I’m not alone, obviously, in being reluctant to submit to a party on my birthday. I haven’t had a real one since the year I turned 49 and threw one for myself, with a packed house and the kids helping prepare the food — a barbecued leg of lamb, if I remember correctly. That was the 1980s, when parties usually ended up with lots of noise and friends drinking to the music of early Frank Sinatra.
Forty-nine was a good age to celebrate because it was still younger than 50. That party was held indoors, because my birthday falls in autumn, but most of our family birthdays are celebrated outside: Two of my children and three of my grandchildren were born in June or July. Birthday-party season is a long streak of popsicles, bonfires, and paper cups scattered by the wind.
(My husband’s birthday comes in summer, too, in late August. I remember a particular big one, when we set up two long tables in the yard and hung dozens of paper lanterns.)
Try as hard as I might, I just cannot believe the grown man who is my oldest child will be 50 in a few days. We aren’t having a big bash, but he had one once, on his 40th at the pavilion at Maidstone Park. Somehow he doesn’t seem so keen on a major celebration now, 10 years later.
Anyway, he has had a big party each summer, his entire life, when the Devon Yacht Club sets off the Fourth of July fireworks over Gardiner’s Bay. The size of the Fourth of July party has waxed and waned with the mood of the decades, from an annual bacchanalia with cars parked halfway to Montauk to a gorgeous, but much more quiet, gathering of the clan in less go-go times. But what a boon it has been for our family to have a house at the beach, and a perfect view, all these years.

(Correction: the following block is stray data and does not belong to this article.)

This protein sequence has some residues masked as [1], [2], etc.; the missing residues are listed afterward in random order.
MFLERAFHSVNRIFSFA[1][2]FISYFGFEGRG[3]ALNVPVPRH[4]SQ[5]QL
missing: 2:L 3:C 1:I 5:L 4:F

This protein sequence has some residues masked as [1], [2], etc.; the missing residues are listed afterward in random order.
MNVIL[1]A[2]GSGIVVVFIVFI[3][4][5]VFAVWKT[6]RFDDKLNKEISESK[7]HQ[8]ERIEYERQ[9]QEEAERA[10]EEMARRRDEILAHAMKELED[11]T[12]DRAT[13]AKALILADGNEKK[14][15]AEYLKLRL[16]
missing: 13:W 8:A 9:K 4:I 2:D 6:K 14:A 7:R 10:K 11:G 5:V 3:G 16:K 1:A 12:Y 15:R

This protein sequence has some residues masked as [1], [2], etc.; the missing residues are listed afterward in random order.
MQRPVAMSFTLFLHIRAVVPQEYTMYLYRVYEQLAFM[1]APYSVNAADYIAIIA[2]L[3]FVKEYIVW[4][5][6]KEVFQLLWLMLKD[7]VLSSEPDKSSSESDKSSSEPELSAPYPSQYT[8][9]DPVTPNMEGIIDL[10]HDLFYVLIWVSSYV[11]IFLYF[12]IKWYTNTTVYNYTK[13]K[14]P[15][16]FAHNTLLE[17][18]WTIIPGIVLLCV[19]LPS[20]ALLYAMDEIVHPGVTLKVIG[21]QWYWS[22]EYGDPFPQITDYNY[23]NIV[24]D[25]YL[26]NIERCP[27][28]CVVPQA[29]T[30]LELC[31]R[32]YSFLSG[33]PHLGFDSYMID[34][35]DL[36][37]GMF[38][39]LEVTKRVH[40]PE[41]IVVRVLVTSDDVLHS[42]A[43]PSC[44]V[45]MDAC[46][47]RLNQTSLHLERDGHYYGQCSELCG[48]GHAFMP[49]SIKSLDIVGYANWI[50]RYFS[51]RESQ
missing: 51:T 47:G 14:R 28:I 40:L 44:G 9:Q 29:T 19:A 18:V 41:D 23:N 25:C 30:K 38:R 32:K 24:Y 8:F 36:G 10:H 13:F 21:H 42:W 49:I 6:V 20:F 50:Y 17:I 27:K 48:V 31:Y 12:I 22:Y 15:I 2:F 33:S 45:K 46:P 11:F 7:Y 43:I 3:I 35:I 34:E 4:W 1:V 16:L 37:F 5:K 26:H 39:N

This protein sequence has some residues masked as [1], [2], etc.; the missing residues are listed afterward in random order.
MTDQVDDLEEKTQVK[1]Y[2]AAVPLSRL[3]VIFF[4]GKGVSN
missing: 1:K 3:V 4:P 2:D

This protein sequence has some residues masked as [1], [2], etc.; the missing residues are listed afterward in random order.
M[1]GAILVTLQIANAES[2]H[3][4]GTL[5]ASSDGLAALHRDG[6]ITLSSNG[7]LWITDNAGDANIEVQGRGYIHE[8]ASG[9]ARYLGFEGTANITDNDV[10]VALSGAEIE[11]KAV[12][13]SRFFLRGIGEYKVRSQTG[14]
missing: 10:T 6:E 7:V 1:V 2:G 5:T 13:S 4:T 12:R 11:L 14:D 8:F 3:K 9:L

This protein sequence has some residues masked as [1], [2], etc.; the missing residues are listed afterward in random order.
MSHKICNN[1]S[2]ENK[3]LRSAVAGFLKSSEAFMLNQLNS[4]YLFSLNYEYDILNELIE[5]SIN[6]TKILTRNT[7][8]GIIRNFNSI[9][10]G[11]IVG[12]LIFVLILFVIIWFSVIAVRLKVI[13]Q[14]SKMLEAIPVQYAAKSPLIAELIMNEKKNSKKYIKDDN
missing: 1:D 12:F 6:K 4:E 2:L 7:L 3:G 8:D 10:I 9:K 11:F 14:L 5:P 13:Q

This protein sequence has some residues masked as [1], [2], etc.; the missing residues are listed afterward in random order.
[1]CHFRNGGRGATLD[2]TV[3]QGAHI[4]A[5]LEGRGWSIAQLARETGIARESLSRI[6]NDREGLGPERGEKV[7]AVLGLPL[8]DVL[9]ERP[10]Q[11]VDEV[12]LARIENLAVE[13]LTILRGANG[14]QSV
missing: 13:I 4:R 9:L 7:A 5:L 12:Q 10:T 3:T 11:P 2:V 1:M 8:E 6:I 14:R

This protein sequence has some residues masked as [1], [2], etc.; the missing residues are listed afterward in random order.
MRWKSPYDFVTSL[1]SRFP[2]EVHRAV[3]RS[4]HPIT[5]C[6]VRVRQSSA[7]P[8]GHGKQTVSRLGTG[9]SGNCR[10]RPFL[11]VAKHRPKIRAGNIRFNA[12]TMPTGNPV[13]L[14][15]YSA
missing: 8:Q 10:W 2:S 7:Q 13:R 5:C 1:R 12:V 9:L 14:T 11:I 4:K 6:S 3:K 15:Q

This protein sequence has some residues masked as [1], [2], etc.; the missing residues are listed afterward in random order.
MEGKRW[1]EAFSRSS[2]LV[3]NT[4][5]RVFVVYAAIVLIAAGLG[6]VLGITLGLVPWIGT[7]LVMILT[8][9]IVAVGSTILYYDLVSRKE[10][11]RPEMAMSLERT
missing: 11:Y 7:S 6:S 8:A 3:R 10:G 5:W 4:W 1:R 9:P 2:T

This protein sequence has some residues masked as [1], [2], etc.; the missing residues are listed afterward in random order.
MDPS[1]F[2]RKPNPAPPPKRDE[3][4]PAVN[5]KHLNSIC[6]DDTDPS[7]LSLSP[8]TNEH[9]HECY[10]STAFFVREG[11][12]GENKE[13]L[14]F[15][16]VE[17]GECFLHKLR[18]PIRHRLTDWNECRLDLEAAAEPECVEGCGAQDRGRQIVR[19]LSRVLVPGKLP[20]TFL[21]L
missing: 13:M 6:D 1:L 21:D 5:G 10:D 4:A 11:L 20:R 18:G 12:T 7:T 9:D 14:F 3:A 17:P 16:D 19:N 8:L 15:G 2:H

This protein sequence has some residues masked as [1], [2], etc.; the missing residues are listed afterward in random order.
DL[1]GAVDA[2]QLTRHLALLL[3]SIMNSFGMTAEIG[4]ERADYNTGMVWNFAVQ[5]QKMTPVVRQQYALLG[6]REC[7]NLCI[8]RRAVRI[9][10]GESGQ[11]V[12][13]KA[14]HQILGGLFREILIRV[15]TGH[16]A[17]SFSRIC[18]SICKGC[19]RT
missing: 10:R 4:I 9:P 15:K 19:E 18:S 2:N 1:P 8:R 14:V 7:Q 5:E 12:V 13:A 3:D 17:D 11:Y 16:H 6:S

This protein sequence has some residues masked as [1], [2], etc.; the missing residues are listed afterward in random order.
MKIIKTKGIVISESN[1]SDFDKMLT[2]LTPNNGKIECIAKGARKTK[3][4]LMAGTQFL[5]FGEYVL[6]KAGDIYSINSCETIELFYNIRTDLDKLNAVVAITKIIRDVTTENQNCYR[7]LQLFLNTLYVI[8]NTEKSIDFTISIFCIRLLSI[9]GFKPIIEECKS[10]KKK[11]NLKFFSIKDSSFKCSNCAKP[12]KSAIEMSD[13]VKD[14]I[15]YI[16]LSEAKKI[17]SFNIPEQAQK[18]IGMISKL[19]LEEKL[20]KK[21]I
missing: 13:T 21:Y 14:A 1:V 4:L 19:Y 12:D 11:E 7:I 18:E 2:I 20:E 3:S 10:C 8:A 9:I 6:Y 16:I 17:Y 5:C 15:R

We had a low-key celebration of the 12th birthday of my oldest granddaughter, the ballerina, last weekend — and the present she suggested I get her arrived in a big box yesterday. Her aunt, in Nova Scotia, gave her the now-vintage set of “Anne of Green Gables” books that she’d gotten on her own 12th birthday, lo so many years ago (although it remains to be seen whether those romantic stories still hold power over the modern adolescent mind).
The ballerina’s sister, who is a synchronized swimmer, will celebrate her 9th birthday at a beach party before the end of this month. And then comes the birthday for Nettie, in Canada, who will be 6 on July 9. I hear that there will be pony rides, and a Monster High fashion doll wearing a skirt made of vanilla cake and cherry icing. As it happens, July 9 was also the day Nettie’s late grandfather Everett would have been 81, and her great-grandfather, my father, Abe, would have been 115. Isn’t that something to celebrate?